• A PCT v SA  [2005] EWCA Civ 1145 in which the Court of Appeal held that the judge at first instance had been entitled to reject evidence of the family’s expert that the patient had a realistic prospect of recovery.


Deprivation of liberty safeguards: Assessment and authorization - Yogi Amin and Mathieu Culverhouse - British Journal of Neuroscience Nursing Jun 2010

Legal reflections on the human rights of restraint reduction – Sam Karim and Mathieu Culverhouse – A human rights perspective on reducing restrictive practices in intellectual disability and autism, BILD Publications 2014

Cheshire West: A Year Later – Mathieu Culverhouse and Saoirse de Bont – International Journal of Positive Behavioural Support, Spring 2015

Read My Comments On The Latest News

  • 28/11/2016
    Court To Decide Whether To Withdraw Treatment From Policeman

    “The time since Paul’s accident has been extremely difficult for Lindsey and Paul’s family and Lindsey just wants what is best for him. She firmly believes that the withdrawal of treatment is in Paul’s best interests given his previously expressed wishes, his injuries and his current condition and prognosis. “We will continue to support Lindsey through the legal process as she continues to fight for Paul’s wishes and feelings to be respected and we will be asking the Court of Protection this week for treatment to be withdrawn based on all the available evidence Lindsey has received.”

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  • 27/10/2016
    Rochdale Council Extends Consultation On Supporting Living Cuts After Threat Of Legal Action

    “Our clients believed the proposal for the remodelling of supported living accommodation by Rochdale Council were in breach of the Council’s statutory duties. “We are glad the council has extended the consultation date and taken steps to ensure an easy read version of the consultation is published by 2 November, which will enable those vulnerable people potentially impacted by the proposed changes to contribute to the debate and raise the very serious concerns they have about the local authority’s proposals. "However, there remain concerns that the information published to date by the Council fails to provide service users and their families with sufficient information and we will be reviewing the position in light of the new documents to be published by the Council.”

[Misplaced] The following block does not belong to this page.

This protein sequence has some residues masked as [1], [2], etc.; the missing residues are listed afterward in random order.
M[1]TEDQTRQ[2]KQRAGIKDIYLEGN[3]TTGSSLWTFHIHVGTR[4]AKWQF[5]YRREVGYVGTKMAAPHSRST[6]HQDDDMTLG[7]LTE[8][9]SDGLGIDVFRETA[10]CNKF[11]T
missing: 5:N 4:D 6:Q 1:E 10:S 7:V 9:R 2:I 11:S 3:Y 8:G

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  • 22/07/2016
    Oldham Council Withdraws Approved Broker List After Threat Of Legal Action

    “We believed the decision taken by Oldham Council to implement an approved list and to refuse to fund services offered by companies not on the list was in breach of the Care Act 2014. “The Care Act is very clear that people are, as far as possible, to be given their own choice on how they have their needs met and by having closed lists of approved providers this choice was effectively removed. “Our client is pleased the council has decided to scrap the approved list. The Council will now inform those in receipt of direct payments of their freedom to choose brokers they feel will meet their individual needs.”

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  • 16/03/2016
    Brian Hore Unit could receive stay of execution while case for judicial review surrounding closure is considered

    “We believe the consultation process undertaken by the local council focused on redesigning drug and alcohol services in Manchester and did not indicate changes would result in the closure of the Brian Hore Unit. The users of services at the unit were not consulted at all about the possible closure of the unit. “We wrote to Manchester City Council in February to outline our concerns with the way the decision to close the unit was taken, as well as outlining our plans to take steps to issue judicial review proceedings to challenge the decision. “The council replied to our letter, denying that it had acted unlawfully. We have now formally applied to the High Court for that review, citing the council’s failure to consult with service users or provide them with any opportunity to make representations about the closure of the BHU.”